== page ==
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See detailCurrent status of edible insect industry and research in Europe with a particular focus on the Belgian case
Caparros Megido, Rudy ULiege; Alabi, Taofic ULiege; Haubruge, Eric ULiege et al

Conference (2016)

Since the FAO (Food and Agriculture Organization of the United Nations) announcement, in 2013, of an edible insect program, entomophagy (i.e. the consumption of edible insects) is actually considered as a ... [more ▼]

Since the FAO (Food and Agriculture Organization of the United Nations) announcement, in 2013, of an edible insect program, entomophagy (i.e. the consumption of edible insects) is actually considered as a future ecological alternative to protein supply in Europe. However, success in introducing entomophagy in Western societies depends on factors governing current legislation adaptation and consumers’ attitudes towards insect-based products. Firstly, current legislative brake for the development of insect industry and future adaptation of this legislation will be explained and discussed. As an example, few edible insect species are allowed in Europe (at least 10 species and only in Belgium) and among them, some insects are rather intended for human consumption, as Acheta domestica (L. 1758), while others are more targeted for feed since they are reared on decaying organic matter, such as Hermetia illucens (L. 1758) but are still not allowed. Secondly, a quick presentation of the actual European research projects on edible insects will be presented to show the real interest for this new protein source in Europe. Thirdly, the actual growing business of edible insect will be presented as despite the lack of clear legislative frameworks before 2017, insect breading and insect processing companies are created every month and try to ride the wave of edible insects. Finally, a new consumer acceptance study from our laboratory will be presented, as highlighted before, consumer acceptance is big concern for edible insect business in Europe. Effectively, edible insect is very unconventional in Europe and new insect-based products must be deeply studied before any relying on the market. [less ▲]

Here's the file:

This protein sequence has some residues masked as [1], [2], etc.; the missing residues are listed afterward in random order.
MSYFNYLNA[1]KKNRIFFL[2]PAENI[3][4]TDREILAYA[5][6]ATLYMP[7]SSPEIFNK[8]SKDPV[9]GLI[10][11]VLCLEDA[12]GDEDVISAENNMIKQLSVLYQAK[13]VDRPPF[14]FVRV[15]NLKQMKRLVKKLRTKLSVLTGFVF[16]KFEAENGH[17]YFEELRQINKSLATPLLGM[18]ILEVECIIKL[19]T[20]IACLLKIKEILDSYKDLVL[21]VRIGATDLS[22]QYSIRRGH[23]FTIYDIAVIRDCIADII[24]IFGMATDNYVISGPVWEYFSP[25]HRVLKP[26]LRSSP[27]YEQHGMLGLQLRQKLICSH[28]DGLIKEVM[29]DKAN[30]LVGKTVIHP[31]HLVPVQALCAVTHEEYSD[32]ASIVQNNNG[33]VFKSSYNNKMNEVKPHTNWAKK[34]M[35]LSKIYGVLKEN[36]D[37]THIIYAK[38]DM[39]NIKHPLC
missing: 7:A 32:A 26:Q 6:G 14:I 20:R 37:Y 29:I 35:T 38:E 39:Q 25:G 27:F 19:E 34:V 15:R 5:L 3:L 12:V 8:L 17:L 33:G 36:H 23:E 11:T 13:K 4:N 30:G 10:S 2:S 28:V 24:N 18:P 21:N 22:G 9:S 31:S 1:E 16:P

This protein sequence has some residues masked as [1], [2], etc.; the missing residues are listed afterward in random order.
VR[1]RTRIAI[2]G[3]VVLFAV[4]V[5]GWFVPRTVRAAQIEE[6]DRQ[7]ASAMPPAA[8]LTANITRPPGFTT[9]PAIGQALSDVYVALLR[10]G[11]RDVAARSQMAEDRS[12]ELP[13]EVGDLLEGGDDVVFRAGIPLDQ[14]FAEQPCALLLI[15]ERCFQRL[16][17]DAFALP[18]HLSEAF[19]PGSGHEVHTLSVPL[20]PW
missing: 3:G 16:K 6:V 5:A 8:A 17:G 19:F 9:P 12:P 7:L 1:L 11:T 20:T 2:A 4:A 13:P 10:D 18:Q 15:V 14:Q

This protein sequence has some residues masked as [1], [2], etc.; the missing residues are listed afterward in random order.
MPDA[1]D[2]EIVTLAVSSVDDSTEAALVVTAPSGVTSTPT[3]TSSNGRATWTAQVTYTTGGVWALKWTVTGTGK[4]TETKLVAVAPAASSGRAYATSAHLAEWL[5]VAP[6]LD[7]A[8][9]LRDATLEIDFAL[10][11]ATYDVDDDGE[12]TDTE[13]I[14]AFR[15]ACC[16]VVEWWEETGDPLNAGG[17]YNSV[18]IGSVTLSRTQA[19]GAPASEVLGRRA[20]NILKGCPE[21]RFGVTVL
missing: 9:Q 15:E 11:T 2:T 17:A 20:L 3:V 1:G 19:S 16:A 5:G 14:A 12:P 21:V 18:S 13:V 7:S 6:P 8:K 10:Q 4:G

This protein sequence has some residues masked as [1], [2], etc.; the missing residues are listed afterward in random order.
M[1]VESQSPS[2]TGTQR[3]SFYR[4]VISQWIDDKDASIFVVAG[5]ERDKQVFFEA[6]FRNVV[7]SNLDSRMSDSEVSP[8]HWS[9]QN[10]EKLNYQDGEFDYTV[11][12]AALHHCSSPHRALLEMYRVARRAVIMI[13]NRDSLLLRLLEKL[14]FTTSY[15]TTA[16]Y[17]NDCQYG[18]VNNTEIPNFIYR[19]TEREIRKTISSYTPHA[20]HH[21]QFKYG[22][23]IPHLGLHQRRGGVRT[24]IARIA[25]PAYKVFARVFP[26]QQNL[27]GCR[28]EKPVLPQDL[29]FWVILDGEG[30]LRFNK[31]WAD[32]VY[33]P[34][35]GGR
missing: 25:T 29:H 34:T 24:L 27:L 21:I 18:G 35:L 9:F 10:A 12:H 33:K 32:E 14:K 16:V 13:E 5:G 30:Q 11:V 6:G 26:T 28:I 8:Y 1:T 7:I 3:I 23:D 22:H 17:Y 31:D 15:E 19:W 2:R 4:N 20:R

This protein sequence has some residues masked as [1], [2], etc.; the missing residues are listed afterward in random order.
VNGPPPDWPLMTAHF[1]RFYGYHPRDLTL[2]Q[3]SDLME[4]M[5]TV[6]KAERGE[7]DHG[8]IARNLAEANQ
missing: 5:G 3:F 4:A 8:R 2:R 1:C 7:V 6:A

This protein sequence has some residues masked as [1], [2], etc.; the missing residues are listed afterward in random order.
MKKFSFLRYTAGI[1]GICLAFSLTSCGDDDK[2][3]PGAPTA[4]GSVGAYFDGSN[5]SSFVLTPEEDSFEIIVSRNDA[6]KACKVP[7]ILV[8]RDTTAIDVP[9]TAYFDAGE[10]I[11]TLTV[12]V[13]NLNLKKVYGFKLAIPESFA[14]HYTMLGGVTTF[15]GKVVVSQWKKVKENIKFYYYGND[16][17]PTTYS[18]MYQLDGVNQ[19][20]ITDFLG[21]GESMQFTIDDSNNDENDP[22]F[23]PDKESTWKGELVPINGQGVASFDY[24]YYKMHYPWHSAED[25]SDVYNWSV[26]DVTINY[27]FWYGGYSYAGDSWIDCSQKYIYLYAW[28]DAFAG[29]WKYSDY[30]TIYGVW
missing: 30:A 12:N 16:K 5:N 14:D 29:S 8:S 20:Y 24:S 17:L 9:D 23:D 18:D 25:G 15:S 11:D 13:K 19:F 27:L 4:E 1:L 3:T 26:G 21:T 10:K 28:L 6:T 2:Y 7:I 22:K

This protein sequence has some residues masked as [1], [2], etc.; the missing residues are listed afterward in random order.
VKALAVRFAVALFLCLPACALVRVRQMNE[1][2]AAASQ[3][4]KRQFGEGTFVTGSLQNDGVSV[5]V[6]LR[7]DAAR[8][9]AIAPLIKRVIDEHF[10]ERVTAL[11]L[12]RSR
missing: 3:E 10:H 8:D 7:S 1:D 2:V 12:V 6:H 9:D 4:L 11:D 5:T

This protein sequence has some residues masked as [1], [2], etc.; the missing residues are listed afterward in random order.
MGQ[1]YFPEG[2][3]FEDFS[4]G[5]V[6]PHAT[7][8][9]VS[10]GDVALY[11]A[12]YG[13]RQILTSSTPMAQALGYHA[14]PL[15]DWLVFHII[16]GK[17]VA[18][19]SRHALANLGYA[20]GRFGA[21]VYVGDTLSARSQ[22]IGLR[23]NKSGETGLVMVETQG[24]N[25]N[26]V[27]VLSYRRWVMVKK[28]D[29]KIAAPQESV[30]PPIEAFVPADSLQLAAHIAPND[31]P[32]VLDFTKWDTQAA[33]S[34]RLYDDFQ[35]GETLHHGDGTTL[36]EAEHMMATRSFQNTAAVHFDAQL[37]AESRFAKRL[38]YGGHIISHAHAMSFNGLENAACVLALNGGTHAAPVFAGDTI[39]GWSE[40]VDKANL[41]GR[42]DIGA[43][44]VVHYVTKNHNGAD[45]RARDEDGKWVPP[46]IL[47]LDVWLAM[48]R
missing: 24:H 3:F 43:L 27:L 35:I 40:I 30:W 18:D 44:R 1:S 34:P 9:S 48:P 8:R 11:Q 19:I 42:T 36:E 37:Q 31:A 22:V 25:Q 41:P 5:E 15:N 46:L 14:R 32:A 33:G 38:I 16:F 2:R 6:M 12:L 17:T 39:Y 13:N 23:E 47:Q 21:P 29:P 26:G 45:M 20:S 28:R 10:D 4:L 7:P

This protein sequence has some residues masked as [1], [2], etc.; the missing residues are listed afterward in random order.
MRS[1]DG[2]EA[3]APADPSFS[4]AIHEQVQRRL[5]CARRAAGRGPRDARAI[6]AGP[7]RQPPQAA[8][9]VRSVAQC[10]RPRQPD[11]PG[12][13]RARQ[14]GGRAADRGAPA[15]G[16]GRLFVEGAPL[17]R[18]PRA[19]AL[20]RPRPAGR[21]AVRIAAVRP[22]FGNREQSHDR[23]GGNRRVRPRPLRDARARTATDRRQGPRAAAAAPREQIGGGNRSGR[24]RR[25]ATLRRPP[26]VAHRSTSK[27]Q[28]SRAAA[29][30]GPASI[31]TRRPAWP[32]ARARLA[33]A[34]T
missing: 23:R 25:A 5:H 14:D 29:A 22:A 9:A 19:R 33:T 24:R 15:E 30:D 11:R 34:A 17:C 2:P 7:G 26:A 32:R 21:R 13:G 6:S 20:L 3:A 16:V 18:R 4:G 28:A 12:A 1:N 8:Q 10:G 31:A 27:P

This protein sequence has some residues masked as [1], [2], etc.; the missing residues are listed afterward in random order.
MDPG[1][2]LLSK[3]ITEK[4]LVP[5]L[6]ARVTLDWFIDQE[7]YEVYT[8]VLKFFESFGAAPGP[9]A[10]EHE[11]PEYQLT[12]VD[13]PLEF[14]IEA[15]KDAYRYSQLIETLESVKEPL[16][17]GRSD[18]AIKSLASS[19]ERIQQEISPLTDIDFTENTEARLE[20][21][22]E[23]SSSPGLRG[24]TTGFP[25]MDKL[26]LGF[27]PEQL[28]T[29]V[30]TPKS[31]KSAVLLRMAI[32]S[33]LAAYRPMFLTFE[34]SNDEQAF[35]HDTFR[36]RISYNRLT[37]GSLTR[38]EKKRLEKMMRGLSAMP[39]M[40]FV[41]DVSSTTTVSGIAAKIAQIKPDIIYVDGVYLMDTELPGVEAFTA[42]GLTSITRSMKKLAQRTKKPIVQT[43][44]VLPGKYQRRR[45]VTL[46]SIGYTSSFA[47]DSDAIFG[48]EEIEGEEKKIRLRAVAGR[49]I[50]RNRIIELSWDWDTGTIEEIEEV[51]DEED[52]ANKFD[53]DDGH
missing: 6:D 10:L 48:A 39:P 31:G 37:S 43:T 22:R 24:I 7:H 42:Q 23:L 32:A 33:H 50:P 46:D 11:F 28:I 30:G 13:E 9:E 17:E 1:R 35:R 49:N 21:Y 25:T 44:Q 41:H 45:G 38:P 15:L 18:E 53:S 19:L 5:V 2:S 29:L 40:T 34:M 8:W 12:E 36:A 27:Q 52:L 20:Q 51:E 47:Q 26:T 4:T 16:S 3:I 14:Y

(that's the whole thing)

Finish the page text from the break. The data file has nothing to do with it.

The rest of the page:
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See detailHow to convince Westerners to eat insects?
Caparros Megido, Rudy ULiege; Alabi, Taofic ULiege; Haubruge, Eric ULiege et al

Conference (2016)

Edible insects are actually fashionable in Westerners aperitif. This marketing strategy allows producers to sell dried insects at high prices but without a sustainable establishment on the market. For a ... [more ▼]